Understanding distance variance
By Jaacob Bowden
Sometimes it can be a blow to the ego to go to a new course where the ball seems to go nowhere and you just can’t bring yourself to hit 5-iron, for example, when you could normally hit 7-iron.
But if you want to score well, it’s something that can be important to understand and accept…that is, that distances can vary quite dramatically from course to course.
To illustrate this, let’s take a look at the average driving distances for the field in the following PGA Tour and European Tour events from 2012.
2013 Average PGA & European PGA Tour Driving Distances by Event
2013 Average PGA & European PGA Tour Driving Distances by Event.png 49.78K 1 downloads
Average: 288.5 yards/drive
As you can see, despite more or less the same players playing each week, there’s a 74.1-yard variance between the tournaments with the shortest and longest average driving distance for the field. That’s a huge difference!
It’s feasible that there were extenuating circumstances taking place during the events on the extreme ends causing such a broad gap. There may have been severe weather, for example, or perhaps a certain course required the use of more woods, hybrids, or irons off the tee. But in general, to account for things like this, the driving distance averages for Tour events are generally taken on two holes where the wind blows in opposite directions and also where the players are likely to use driver.
Even still, let’s take out a few of the extremes on the short and long ends. When we do this, note that the bulk of the average driving distances range between 280 and 300 yards. That’s still a 20-yard difference from event to event and course to course. It’s not as much as 74.1-yards but it’s still worth noting.
I remember this was also the case when I used to compete in long drive. My longest drive in competition was a 421-yard drive in Warner Springs, Calif., to win a qualifier for the RE/MAX World Long Drive Championships. Granted, it set the grid record but it was still on firm ground at an elevation of about 3,130 feet. Conversely, the 381-yard ball I hit to win the Pinnacle Distance Challenge was actually a much better drive, despite being 40 yards shorter. However, the ground was a little softer and the elevation was much less -- around 466 feet.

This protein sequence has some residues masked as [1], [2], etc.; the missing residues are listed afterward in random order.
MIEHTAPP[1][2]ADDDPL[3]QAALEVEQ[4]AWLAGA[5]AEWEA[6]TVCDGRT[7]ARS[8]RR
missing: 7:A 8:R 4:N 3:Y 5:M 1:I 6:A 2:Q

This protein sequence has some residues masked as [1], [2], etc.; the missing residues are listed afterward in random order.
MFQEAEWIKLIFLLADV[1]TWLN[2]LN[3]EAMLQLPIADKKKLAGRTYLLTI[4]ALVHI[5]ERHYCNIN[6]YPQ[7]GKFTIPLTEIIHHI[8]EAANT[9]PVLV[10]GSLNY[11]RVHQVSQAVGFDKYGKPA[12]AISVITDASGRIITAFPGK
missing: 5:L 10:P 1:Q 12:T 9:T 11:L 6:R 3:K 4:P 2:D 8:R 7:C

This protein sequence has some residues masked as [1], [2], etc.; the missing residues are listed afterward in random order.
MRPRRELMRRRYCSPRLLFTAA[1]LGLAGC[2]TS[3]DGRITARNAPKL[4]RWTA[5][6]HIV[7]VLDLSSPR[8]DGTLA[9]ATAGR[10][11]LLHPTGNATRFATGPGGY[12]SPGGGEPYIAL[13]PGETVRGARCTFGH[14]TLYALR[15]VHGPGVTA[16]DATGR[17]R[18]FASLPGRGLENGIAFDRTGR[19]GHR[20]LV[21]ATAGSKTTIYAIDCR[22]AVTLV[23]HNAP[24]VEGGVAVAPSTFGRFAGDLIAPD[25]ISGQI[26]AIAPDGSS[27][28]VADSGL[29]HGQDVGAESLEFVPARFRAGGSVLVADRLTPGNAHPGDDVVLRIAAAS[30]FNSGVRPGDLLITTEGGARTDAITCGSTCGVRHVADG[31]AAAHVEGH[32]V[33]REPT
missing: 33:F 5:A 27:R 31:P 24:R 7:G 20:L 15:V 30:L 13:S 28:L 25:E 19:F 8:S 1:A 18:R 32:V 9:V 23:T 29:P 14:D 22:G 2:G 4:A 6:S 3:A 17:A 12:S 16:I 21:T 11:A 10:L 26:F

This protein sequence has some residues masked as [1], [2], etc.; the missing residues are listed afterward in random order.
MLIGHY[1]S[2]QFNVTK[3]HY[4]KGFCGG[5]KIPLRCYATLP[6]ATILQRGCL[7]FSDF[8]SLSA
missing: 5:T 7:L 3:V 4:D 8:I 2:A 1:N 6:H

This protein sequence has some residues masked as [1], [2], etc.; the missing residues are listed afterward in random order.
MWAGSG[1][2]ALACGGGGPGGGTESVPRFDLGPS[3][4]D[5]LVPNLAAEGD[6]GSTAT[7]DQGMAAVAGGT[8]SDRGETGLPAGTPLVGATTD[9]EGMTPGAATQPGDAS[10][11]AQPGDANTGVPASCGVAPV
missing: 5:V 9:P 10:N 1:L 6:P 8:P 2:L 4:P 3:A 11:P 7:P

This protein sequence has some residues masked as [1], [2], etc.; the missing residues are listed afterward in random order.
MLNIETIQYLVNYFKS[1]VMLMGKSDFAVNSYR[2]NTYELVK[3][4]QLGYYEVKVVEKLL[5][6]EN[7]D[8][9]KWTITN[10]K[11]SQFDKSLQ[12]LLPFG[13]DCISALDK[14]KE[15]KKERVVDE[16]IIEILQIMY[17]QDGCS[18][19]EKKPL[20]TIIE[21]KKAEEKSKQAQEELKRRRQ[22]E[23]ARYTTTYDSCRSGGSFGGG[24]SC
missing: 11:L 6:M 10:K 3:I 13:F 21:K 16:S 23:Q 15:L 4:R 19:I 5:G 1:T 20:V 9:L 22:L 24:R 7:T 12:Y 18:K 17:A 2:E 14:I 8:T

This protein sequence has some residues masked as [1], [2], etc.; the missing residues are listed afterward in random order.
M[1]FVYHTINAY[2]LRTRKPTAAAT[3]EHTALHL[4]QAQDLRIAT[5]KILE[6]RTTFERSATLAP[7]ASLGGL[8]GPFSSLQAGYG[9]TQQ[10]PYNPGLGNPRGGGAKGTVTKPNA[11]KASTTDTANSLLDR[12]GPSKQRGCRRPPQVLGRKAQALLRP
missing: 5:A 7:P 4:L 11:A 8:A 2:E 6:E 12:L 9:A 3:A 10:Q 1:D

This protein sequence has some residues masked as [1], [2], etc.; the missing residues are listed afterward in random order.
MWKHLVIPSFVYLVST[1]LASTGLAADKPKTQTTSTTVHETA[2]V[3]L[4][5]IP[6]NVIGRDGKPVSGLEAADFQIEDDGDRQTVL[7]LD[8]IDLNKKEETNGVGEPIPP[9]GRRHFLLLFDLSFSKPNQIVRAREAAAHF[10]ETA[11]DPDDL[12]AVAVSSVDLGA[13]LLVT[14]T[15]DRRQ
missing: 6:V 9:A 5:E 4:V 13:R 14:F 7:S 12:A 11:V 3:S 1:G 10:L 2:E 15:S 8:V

In general, Tour players and their caddies understand and are good at accepting that distances change based on conditions. In fact, determining these distance variances are actually one thing that many of them are doing during practice rounds…and it’s also partially why they can subsequently go tear up the course in the tournament with a few as one practice round under their belts.
Different guys do it differently, but in the 30-or-so week-long professional tournaments I’ve played, one of the things I’ll do during my practice round is jot down in my course guide or on a scorecard how far my clubs are going on full swings. By the end of the round, I’ll approximate the percent difference from my normal distances and then make a new distance card that I keep with me for reference during the tournament.
For example, let’s say these are my average carry distances (pros are more concerned with carry than total distance) for my clubs on flat ground under normal conditions:
Normal Carry Distances.png 8.7K 5 downloads
Then, over the course of my practice round, I find out that on average I’m about 3 percent longer with each club at this new course I’m playing. So I get out my calculator, add 3 percent, and then make a small card like this to carry with me for reference during the rest of the tournament: Personally, I like having a little card like this because it saves me both time in determining what shot I want to hit and also mental energy during the tournament rounds.
Screen Shot 2012-12-20 at 8.20.06 PM 1.png 8.59K 2 downloads
Note that on the updated card it’s only about a 4-yard variation for the PW, but that could mean the difference between having a 3-footer for birdie or a 15-footer. With the driver, the 8-yards of extra carry might give me the confidence to fly over a fairway bunker I normally wouldn’t otherwise try to carry.
You may not want to get in to this level of detail with your own game (or have the ball-striking skill to worry about it – hehe), but I guess the point I’m getting at is to keep in mind that depending on the course you play and the conditions involved, distances can and will vary.
Understanding and accepting this can help you make better club selections in general, which of course can also lead to lower scores.